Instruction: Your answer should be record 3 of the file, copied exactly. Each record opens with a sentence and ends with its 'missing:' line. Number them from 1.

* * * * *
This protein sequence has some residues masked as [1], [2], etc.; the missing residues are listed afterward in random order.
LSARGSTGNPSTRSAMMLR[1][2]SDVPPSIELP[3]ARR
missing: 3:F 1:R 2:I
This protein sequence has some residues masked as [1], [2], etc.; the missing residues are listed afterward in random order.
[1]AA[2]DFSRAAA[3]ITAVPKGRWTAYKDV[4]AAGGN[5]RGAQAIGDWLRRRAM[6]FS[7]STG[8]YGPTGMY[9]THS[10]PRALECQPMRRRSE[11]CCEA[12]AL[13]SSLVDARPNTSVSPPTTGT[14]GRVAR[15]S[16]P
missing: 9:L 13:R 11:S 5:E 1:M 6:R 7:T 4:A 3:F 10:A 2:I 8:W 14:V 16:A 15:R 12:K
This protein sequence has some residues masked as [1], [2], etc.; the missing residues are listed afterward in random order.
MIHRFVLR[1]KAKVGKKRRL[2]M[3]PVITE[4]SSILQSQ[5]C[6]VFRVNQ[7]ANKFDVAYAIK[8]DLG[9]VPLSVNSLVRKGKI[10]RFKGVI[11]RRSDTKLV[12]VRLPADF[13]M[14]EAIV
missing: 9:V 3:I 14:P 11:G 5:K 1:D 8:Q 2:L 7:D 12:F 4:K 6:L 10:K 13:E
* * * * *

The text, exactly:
This protein sequence has some residues masked as [1], [2], etc.; the missing residues are listed afterward in random order.
MIHRFVLR[1]KAKVGKKRRL[2]M[3]PVITE[4]SSILQSQ[5]C[6]VFRVNQ[7]ANKFDVAYAIK[8]DLG[9]VPLSVNSLVRKGKI[10]RFKGVI[11]RRSDTKLV[12]VRLPADF[13]M[14]EAIV
missing: 9:V 3:I 14:P 11:G 5:K 1:D 8:Q 2:L 7:D 12:F 4:K 6:L 10:K 13:E